This, then, we say to those of them who subscribe to the reverential conception of the Holy Spirit that He is Divine, and of the Divine nature. But if there is any of them who rejects this statement, and this idea involved in the very name of Divinity, and says that which, to the destruction of the Spirit's greatness, is in circulation amongst the many, namely, that He belongs, not to making, but to made, beings, that it is right to regard Him not as of a Divine, but as of a created nature, we answer to a proposition such as this, that we do not understand how we can count those who make it amongst the number of Christians at all. For just as it would not be possible to style the unformed embryo a human being, but only a potential one, assuming that it is completed so as to come forth to human birth, while as long as it is in this unformed state, it is something other than a human being; so our reason cannot recognize as a Christian one who has failed to receive, with regard to the entire mystery, the genuine form of our religion .
-- On the Holy Spirit, pg320
On Real Presence: The bread we eat becomes part of our physical bodies after digestion, so Gregory observes that when we look at the bread we are about to eat, we are looking what will be a human body, so he makes an argument of real presence that seems to say that all bread consumed in the Eucharist is transformed into human flesh similar to what was latered termed "transelemention" in Eastern Christianity and "transubstantiation" in Western Christianity.
The question was, how can that one Body of Christ vivify the whole of mankind, all, that is, in whomsoever there is Faith, and yet, though divided amongst all, be itself not diminished? Perhaps, then, we are now not far from the probable explanation. If the subsistence of every body depends on nourishment, and this is eating and drinking, and in the case of our eating there is bread and in the case of our drinking water sweetened with wine, and if, as was explained at the beginning, the Word of God, Who is both God and the Word, coalesced with man’s nature, and when He came in a body such as ours did not innovate on man’s physical constitution so as to make it other than it was, but secured continuance for His own body by the customary and proper means, and controlled its subsistence by meat and drink, the former of which was bread,—just, then, as in the case of ourselves, as has been repeatedly said already, if a person sees bread he also, in a kind of way, looks on a human body, for by the bread being within it the bread becomes it, so also, in that other case, the body into which God entered, by partaking of the nourishment of bread, was, in a certain measure, the same with it; that nourishment, as we have said, changing itself into the nature of the body. For that which is peculiar to all flesh is acknowledged also in the case of that flesh, namely, that that Body too was maintained by bread; which Body also by the indwelling of God the Word was transmuted to the dignity of Godhead. Rightly, then, do we believe that now also the bread which is consecrated by the Word of God is changed into the Body of God the Word. For that Body was once, by implication, bread, but has been consecrated by the inhabitation of the Word that tabernacled in the flesh. Therefore, from the same cause as that by which the bread that was transformed in that Body was changed to a Divine potency, a similar result takes place now. For as in that case, too, the grace of the Word used to make holy the Body, the substance of which came of the bread, and in a manner was itself bread, so also in this case the bread, as says the Apostle, “is sanctified by the Word of God and prayer”; not that it advances by the process of eating to the stage of passing into the body of the Word, but it is at once changed into the body by means of the Word, as the Word itself said, “This is My Body.” Seeing, too, that all flesh is nourished by what is moist (for without this combination our earthly part would not continue to live), just as we support by food which is firm and solid the solid part of our body, in like manner we supplement the moist part from the kindred element; and this, when within us, by its faculty of being transmitted, is changed to blood, and especially if through the wine it receives the faculty of being transmuted into heat. Since, then, that God-containing flesh partook for its substance and support of this particular nourishment also, and since the God who was manifested infused Himself into perishable humanity for this purpose, viz. that by this communion with Deity mankind might at the same time be deified, for this end it is that, by dispensation of His grace, He disseminates Himself in every believer through that flesh, whose substance comes from bread and wine, blending Himself with the bodies of believers, to secure that, by this union with the immortal, man, too, may be a sharer in incorruption. He gives these gifts by virtue of the benediction through which He transelements the natural quality of these visible things to that immortal thing.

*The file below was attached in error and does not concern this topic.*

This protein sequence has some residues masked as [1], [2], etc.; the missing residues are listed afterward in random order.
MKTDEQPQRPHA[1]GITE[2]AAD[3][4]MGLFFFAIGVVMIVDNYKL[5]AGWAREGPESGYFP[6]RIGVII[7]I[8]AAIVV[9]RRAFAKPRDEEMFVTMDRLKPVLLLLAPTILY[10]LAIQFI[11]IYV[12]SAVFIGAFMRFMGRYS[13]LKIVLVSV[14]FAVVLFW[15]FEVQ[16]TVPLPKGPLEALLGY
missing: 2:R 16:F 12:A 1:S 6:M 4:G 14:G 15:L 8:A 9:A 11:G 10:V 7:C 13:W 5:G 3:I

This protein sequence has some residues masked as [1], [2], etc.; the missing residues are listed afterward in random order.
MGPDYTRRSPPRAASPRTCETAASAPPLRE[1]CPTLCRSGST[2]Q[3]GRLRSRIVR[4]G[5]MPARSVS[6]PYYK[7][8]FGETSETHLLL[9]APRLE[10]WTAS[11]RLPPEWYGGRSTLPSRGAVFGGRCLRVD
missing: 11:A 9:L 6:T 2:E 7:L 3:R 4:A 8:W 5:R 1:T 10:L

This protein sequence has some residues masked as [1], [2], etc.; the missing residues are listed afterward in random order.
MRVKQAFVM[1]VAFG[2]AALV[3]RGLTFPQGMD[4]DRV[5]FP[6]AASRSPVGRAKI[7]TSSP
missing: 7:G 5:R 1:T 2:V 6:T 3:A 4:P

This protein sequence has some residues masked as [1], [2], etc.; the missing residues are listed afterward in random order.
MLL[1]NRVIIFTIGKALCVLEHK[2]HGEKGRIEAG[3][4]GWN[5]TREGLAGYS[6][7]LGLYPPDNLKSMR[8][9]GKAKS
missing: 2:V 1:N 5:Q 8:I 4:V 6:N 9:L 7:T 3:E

-- The Great Catechism, Chapter XXXVII
On The Superiority of Virginity: Gregory tells a story of tragedy that may become and will become us when we give up our Virgin state to become married, and the suffering story is to show that marriage does not always provide us a better life. This is the most moving section in all of the Dogmatic Treatises